Show appreciation toward your employees. Such a simple notion, right? Everyone wants to feel valued for the work they are doing; no matter their role on the team. The hard part about this for employers is you can easily take for granted that you appreciate someone, but if they don’t feel appreciated it has no impact. This is because as human beings we are all different and have different views on what appreciation looks and feels like.
Gary Chapman, New York Times best-selling author, and Paul White wrote The 5 Languages of Appreciation in the Workplace. If you haven’t read it, I highly suggest it. As a manager, it is incredibly eye opening. The book doesn’t just apply to management. Appreciation shown between colleagues can have just as big of an impact.
The 5 Languages of Appreciation in the Workplace are defined as:
1) Words of Affirmation – This is can take many forms including verbal or written praise. It can be public or private. For it to be the most effective, it should be specific. A simple “Nice job!” doesn’t have the same impact as, “Nice job completing that project. I know it was a difficult task and I was so impressed with your ability to finish before the deadline.”
2) Quality Time – These can be routine meetings or even just a manager taking the time to go chat with their employees and showing interest in them. Giving an employee one-on-one time allows them to feel valued. It shows you truly care and that they are important to you.
3) Acts of Service – This can be as simple as helping with a task. In order for this to have its full effect, remember these two things. First, make sure you have the ability to help. Don’t offer your help if you are just as busy or can’t take on the additional workload. Second, be sure you offer your help. Don’t just take over without their permission.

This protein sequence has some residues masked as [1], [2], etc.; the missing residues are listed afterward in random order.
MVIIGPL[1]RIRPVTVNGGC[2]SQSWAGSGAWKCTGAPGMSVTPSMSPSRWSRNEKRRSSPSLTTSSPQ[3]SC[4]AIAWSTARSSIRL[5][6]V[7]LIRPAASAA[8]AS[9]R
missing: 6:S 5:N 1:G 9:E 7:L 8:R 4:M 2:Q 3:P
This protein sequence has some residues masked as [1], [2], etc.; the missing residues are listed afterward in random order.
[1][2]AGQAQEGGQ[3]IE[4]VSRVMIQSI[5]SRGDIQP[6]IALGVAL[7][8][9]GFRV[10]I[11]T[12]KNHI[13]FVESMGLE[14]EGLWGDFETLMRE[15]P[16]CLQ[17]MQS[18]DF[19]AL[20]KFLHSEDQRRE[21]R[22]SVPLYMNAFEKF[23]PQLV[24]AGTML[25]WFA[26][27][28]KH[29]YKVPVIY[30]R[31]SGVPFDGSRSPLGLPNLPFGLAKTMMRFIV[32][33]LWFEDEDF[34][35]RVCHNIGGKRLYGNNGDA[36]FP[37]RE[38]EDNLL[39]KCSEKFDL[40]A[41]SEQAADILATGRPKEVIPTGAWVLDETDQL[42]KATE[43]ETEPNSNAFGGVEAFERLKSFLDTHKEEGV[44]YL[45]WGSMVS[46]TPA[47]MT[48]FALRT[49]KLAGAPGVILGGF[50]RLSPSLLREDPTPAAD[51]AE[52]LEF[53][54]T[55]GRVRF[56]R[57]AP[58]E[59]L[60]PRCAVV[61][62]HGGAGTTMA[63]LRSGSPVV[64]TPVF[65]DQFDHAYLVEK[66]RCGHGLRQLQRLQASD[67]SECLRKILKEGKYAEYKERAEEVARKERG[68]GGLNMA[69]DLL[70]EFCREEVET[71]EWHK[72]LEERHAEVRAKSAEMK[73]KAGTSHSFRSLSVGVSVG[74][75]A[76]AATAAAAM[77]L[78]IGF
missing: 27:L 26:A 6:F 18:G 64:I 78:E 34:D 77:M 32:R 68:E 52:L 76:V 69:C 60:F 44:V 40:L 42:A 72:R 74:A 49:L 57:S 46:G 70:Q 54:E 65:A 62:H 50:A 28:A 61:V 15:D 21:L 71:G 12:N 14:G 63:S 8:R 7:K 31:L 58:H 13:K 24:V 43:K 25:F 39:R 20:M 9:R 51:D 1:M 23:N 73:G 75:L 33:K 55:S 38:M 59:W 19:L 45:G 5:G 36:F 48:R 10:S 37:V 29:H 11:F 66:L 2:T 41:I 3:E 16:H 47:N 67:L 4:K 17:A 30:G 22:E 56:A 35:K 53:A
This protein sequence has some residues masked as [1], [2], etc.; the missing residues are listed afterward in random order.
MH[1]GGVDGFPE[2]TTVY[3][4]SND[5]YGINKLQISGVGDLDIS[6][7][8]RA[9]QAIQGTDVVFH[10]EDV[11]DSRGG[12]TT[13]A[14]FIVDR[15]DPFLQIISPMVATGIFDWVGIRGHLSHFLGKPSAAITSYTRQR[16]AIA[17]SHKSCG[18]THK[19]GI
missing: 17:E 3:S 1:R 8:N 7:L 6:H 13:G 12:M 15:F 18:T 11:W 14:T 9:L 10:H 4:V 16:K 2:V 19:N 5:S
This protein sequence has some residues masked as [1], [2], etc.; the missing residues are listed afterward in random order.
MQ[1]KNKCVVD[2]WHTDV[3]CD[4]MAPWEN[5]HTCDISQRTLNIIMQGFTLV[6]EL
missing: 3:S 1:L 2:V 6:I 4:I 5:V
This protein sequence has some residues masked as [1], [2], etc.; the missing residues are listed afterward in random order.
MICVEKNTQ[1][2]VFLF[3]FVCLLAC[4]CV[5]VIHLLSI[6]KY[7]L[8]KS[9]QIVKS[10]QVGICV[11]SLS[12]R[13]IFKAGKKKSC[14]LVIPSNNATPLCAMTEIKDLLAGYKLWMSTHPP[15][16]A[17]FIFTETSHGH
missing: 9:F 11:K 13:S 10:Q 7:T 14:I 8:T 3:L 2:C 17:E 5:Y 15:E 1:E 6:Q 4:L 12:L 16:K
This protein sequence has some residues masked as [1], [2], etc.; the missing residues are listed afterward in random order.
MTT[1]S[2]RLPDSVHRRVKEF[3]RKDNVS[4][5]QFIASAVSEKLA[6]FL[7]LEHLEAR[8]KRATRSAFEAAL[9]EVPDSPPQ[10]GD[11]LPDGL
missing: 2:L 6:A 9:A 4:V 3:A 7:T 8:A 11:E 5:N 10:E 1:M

4) Tangible Gifts – Gifts don’t have to be expensive. They can be big or small, but as long as they have meaning to the person receiving them they will have a positive impact.
5) Physical Touch – In the workplace, this needs to be appropriate and welcome. It can be a high five or a pat on the back. Something that seems small to one person can mean the world to another.
The key to these five languages is to get to know your employees. Know what appreciation looks like to them, how they prefer to be appreciated, and make sure to recognize their hard work.
There are many benefits to showing appreciation. Employees who feel appreciated will be happier, more engaged, and are more likely to stay with your organization. The biggest thing with appreciation is that it is highly motivating. And who doesn’t want a motivated employee?!
What makes you feel appreciated? Comment below!
Kiley Clausen, Celebrity Staff
Kiley grew up in the small town of Oakland, Iowa. She attended college at the University of Iowa where she graduated in May 2010 with a bachelor’s degree in finance. Kiley joined Celebrity Staff in June 2011. Since then, she has held various positions including staffing assistant, recruiter, and operations assistant. She was promoted to operations manager in 2014, where she currently assists the Omaha, Des Moines, Lincoln, and Kansas City branches and manages a team of five employees. She enjoys being part of the staffing industry and finds that no two days are ever the same. Kiley recently moved to Ankeny, IA, where she now works remotely out of the Des Moines office and enjoys spending time with her husband Justin, and two kids, Harper & Hayden.